For the past year, students in MSU's School of Journalism have documented the life experiences of seniors in our state as part of the multimedia initiative "The Living History Project: Stories Told by Michigan's Oldest Old." Oldest old refers to individuals who are 85 years old or older. It's also the fastest growing age group in the U-S.
Along with the spring tulips and early morning birds, you might have also started to notice a few butterflies now that the weather has warmed up. Michigan is home to over 150 species of butterflies, from swallowtails to monarchs. And that means that soon, volunteer monitors will be out in full force for the annual state butterfly survey.
Integrity. Respect. Service. Excellence. For its 313,000 members around the world, those are the stated values of International Toastmasters. Toastmasters’ focus is on developing communication and leadership skills in its members.
When you’re walking around Lansing and East Lansing this summer, one of the new attractions you’ll be seeing will be pianos. Not indoors, in entertainment venues where you might expect them, but outdoors, and they won’t be ordinary pianos, either. Each will have been decorated by a local artist. It’s all part of a new project from the Capital Area Blues Society called Keys in the Cities.
Today on Current State: the CATA Multi-Modal Gateway is set to open in July; golfboarding in Ann Arbor; training volunteers for Michigan's Foster Care Review Board program; MSU retiree Ken Dawson hikes the Continental Divide, and no more dues for the MSU Alumni Association.
You’ve heard of surfing. You’ve heard of skateboarding. You’ve heard of snowboarding. Maybe you’ve even tried one of them, or all of them. But you might never have heard of golfboarding.
Golfboarding is a new phenomenon in golf. Rather than walking or using a golf cart, golfers step onto a motorized skateboard-like device to get around the course. It looks like a cross between an oversized skateboard and a segway.
Last Friday, we aired an interview with Jose Carrera, the director of clinical services at St. Vincent Catholic Charities in Lansing. Mr. Carrera spoke of an ongoing program at St. Vincent that evaluates an at-risk child’s physical and emotional well-being. Some of those children are in foster care.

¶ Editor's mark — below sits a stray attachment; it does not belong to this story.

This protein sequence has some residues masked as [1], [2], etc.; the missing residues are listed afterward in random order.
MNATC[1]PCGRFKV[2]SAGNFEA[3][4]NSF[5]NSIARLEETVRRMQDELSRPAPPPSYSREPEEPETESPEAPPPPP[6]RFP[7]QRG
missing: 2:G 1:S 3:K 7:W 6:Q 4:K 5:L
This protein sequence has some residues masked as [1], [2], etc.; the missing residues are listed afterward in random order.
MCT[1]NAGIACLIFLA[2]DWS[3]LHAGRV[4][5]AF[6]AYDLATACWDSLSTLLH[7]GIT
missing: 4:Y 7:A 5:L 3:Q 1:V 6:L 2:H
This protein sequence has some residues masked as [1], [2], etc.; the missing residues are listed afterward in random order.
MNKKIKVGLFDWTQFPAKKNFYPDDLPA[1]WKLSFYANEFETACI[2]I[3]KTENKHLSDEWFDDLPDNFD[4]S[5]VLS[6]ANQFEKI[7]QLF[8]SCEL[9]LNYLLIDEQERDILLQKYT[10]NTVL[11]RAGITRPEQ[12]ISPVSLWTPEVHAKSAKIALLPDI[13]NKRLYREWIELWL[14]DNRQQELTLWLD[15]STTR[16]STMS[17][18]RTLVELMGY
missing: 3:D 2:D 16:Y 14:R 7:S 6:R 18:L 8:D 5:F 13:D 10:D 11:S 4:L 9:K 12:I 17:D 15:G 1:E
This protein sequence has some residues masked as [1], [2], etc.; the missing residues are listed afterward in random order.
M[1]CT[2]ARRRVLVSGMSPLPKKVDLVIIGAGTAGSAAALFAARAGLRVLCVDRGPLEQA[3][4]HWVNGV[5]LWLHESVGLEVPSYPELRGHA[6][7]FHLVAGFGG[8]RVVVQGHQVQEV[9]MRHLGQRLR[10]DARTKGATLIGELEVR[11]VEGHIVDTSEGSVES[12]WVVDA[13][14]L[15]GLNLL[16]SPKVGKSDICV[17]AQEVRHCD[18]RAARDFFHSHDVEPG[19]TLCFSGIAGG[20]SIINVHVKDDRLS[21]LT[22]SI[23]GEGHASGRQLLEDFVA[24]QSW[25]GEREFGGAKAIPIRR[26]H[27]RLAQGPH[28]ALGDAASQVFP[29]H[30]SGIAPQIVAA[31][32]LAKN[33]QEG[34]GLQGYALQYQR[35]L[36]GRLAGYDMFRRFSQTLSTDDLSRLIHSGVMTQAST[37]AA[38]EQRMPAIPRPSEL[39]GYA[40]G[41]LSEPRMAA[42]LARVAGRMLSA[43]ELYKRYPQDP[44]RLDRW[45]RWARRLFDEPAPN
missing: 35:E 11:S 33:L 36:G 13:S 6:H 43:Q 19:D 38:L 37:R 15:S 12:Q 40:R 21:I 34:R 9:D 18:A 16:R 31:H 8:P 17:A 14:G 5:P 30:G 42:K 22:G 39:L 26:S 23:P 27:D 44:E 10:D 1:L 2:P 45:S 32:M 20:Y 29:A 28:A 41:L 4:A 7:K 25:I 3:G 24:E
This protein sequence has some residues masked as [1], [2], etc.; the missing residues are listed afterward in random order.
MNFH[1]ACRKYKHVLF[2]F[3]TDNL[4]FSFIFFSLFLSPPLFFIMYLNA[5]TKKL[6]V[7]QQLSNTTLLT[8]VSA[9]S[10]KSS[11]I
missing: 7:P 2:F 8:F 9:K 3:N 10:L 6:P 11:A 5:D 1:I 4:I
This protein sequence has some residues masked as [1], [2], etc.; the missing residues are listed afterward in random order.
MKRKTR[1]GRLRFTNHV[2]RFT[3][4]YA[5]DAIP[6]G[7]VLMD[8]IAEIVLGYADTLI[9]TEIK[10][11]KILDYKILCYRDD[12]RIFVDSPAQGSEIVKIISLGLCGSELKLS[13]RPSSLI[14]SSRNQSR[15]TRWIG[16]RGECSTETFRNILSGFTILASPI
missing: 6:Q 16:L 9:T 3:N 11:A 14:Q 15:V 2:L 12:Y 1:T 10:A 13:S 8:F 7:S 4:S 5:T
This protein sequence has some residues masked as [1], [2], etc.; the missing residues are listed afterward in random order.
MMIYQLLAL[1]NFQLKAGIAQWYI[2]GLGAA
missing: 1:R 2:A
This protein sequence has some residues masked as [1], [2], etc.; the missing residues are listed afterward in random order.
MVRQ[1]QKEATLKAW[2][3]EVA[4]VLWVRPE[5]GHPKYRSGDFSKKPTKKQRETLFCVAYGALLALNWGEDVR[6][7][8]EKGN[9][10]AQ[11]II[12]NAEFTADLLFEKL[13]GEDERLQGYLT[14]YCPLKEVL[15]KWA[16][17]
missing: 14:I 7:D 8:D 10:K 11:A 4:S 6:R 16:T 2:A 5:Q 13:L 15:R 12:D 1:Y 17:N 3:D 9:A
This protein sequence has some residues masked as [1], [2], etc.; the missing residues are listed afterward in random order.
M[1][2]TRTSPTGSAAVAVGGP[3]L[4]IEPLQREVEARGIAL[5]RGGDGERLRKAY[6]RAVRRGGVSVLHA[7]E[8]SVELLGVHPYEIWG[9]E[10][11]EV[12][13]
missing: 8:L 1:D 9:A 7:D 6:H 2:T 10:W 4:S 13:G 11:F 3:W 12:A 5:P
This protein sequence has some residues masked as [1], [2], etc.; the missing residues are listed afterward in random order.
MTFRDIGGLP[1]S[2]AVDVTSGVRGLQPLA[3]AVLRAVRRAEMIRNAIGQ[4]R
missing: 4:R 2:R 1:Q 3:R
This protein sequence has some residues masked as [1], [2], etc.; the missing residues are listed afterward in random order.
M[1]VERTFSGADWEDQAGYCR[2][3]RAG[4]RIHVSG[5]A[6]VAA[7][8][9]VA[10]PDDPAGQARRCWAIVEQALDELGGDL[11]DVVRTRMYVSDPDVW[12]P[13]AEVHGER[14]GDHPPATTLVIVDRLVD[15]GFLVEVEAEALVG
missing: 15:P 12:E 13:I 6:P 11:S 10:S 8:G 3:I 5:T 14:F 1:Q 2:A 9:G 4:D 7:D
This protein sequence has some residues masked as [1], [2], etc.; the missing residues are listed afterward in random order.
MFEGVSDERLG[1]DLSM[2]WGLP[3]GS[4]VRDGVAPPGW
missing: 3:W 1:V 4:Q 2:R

Today we look at a different facet of the foster care system.
A recently retired Michigan State University employee is not taking his retirement lying down.
Back in March, Mr. Ken Dawson told Current State about his plan to spend five months hiking America’s Continental Divide. The 3,100-mile solo adventure began April 15 in in extreme southern New Mexico, not far from the Mexican border.
Current State’s Mark Bashore connected with Ken Dawson by phone on Saturday as he was passing through Pie Town, New Mexico.
Today on Current State: Proposal 1 opponent Paul Mitchell; solving the 1980 disappearance of a Michigan girl; a new assessment program placing at-risk kids in appropriate care settings; and Live Music Friday with Jen Sygit.
In four days, Michigan voters will decide whether or not to increase the state sales tax by one cent on the dollar. Proposal 1 would raise just over $1.2-billion which would, in a couple of years, be spent on road and bridge improvements. But the measure also earmarks about $800-million for areas including education, municipalities and help for some low income Michigan residents.
Social media and the internet have helped solve a Michigan-based disappearance dating back more than 30-years. 17-year old Carol Ann Cole of Kalamazoo vanished in 1980 shortly after leaving Michigan for Texas. For about as long, Louisiana authorities had been trying to identify the body of a young woman found in woods near Shreveport. Posts on Facebook and Craigslist, described as “happenstance”, helped bring together authorities and members of Cole’s family in February. It was six days after the Facebook page was launched.
St. Vincent Catholic Charities in Lansing is one of the largest human service providers in Michigan. One of its core missions is caring for at-risk children. Some have direct, ongoing ties with their parents, while others are in foster care. The organization has just completed its first year of a new clinical assessment program designed to place kids in the best possible care setting.
Our Live Music Friday guest today is local singer-songwriter Jen Sygit. Jen has been featured on WKAR-TV’s “Backstage Pass,” and she sat in a few weeks ago here on Current State with Brendan Doherty. It seems she’s everywhere there’s live music in Lansing, including the open mic scene, and she’s working on an exciting recording project we’ll learn more about.
Today on Current State: Month in Review for April on no-fault auto insurance reform, Proposal 1 and same-sex marriage; Lansing United kicks off its second soccer season; East Lansing voters consider decriminalizing marijuana and a charter amendment regarding the sale of city properties; and a preview of the upcoming Piano Monster concert.